of guaranteed minimums.



> The much higher speeds and lower price are definitely enticing but we
> couldn't operate if speeds fell below 30 to 50 Mbps.
>
> Does anyone have experience of what the minimum speeds across something
> like this is we could expect? And its reliability?

Compare the two tyles of fibre.

UFB fibre.  This is a colour of light on a fibre to a cabinet down the
road, where a passive optical splitter sends each light to a different
customer.
Cheapest way of doing fibre, but your speed maxes out at ~gigabit.

* Delivery of UFB is the same for Business vs Residential connections. 
The differentiation is how your RSP allocates bandwidth, and how Enable
(or Chorus or the local fibreco) allocate resources if there's a physical
outage.     Residential UFB is lower priority to repair than Business UFB,
which is reflected in the price.

Dedicated fibre.  This is out of price range for home users, and consists
of your very own fibre from site to the local exchange.  As such it can
carry 1/10/25/40G or more.  Again, at these prices you get top priority on
repair for physical faults.

---------------------------------------------

As it stands, your BIA is either a dedicated fibre or a VLAN on a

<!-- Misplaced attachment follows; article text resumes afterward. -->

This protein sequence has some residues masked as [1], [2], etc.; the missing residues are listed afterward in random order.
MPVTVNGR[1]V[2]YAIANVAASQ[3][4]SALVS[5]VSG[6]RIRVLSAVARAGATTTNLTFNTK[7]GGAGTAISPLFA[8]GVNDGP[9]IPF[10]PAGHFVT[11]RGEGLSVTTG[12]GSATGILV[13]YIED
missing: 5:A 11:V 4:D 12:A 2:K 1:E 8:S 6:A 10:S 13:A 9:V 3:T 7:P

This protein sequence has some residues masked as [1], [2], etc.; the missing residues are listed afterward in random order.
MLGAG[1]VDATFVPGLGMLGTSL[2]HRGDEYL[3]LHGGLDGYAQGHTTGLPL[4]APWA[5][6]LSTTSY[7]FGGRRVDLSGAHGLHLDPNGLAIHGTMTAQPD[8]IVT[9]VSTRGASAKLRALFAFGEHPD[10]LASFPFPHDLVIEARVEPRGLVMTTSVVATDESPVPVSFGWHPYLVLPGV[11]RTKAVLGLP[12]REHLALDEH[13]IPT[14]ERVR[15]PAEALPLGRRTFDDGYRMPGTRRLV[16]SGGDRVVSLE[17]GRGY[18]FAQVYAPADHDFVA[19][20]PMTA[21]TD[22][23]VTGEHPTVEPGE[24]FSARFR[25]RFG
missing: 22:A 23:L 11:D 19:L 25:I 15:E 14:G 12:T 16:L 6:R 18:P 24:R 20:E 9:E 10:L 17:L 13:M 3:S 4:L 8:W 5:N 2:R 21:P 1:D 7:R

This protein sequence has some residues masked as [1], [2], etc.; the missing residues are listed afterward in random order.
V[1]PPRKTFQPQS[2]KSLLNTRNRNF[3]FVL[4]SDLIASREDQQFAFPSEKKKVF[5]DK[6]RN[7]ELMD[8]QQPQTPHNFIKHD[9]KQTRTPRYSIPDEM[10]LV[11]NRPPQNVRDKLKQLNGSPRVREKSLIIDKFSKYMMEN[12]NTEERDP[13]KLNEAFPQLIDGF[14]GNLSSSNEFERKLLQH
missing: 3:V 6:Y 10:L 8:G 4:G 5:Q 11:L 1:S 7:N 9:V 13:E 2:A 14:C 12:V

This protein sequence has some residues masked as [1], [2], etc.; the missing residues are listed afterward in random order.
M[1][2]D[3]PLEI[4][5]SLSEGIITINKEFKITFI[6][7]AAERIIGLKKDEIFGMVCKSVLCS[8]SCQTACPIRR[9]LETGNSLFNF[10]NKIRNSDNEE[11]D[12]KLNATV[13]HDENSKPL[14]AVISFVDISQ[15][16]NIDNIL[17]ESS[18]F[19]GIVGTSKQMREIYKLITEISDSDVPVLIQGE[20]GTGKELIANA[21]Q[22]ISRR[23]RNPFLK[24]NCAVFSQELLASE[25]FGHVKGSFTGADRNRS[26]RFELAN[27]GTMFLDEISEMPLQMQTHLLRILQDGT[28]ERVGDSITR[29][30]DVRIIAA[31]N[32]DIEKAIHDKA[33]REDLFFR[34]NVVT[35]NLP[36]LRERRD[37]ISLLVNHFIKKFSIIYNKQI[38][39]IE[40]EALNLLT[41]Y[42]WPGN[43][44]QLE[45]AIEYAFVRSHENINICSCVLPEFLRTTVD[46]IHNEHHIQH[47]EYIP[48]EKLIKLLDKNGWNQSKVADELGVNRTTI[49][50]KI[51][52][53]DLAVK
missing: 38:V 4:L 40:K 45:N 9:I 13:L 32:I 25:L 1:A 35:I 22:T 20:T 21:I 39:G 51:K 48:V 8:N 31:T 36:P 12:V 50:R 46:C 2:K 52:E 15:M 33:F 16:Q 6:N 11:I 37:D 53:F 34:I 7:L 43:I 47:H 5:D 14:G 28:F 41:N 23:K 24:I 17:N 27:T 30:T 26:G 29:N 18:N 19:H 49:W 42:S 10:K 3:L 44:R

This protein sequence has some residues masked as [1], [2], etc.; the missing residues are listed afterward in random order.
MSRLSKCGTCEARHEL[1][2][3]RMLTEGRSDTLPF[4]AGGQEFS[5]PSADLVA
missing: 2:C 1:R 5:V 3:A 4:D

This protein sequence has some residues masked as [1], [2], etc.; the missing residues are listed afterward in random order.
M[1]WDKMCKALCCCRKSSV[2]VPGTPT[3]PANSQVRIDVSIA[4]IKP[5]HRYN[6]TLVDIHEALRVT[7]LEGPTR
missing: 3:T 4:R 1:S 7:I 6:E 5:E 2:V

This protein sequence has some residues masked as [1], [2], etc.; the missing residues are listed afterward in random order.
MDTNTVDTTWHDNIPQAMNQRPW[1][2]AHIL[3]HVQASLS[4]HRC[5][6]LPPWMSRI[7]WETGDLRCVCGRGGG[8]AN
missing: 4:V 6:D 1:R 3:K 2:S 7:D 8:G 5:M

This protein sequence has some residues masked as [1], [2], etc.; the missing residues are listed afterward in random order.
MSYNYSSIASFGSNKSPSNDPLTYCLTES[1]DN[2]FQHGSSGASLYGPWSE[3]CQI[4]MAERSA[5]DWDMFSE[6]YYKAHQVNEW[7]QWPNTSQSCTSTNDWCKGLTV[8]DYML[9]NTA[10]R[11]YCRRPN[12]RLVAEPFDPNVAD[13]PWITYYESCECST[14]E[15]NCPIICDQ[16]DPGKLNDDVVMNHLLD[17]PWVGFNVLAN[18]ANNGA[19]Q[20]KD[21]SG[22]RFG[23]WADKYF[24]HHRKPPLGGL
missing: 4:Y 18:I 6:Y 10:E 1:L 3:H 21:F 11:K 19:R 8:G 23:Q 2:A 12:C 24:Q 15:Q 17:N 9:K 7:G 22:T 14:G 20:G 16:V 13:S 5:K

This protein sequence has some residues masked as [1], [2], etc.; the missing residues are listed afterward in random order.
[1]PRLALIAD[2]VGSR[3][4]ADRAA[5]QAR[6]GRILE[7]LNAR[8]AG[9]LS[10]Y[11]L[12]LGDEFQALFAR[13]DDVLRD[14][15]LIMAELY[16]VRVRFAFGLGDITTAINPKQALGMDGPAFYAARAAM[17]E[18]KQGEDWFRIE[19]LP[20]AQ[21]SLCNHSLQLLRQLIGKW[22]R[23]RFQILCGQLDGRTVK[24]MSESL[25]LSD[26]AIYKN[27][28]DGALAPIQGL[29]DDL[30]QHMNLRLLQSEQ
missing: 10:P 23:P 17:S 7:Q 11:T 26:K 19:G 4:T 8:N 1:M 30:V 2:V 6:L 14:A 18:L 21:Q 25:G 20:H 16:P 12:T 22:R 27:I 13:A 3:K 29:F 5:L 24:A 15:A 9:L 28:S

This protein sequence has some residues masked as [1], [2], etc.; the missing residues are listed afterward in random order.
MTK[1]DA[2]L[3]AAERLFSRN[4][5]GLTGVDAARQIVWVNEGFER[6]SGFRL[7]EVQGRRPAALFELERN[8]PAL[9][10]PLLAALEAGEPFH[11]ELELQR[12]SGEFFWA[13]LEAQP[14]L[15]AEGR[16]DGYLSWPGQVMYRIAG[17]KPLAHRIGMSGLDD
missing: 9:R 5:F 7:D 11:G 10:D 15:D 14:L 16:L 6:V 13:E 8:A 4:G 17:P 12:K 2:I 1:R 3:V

dedicated fibre (essentially the same thing)

If all you want is an internet link, and the business does NOT depend on
inet links for function then a UFB is probably totally okay.  This would
be occasional web browsing or non-time sensitive emails and so on.

Are you "cloud" for anything?   Payroll/GST/orders/etc?  To me that put a
higher level of importance


If your business would suffer because of an internet outage (ie something
can't happen that reduces the profit/throughput for the day) then your
business suffers.   Does the saving of a UFB link outweigh the value lost
to outage?

If your business uses VOIP then how much business would be lost by the
internet dropping ?  Even if its rarely, you have to do the
cost/saving/benefit check and make your own decisions.

And remember VOIP is about convenience and flexibility just as much as it
is about cost savings.     A voip link over the internet may not cut it,
just as a fax catcher was a poor substitute for a dedicated fax line in
the 90s.


-- 
Criggie

http://criggie.org.nz/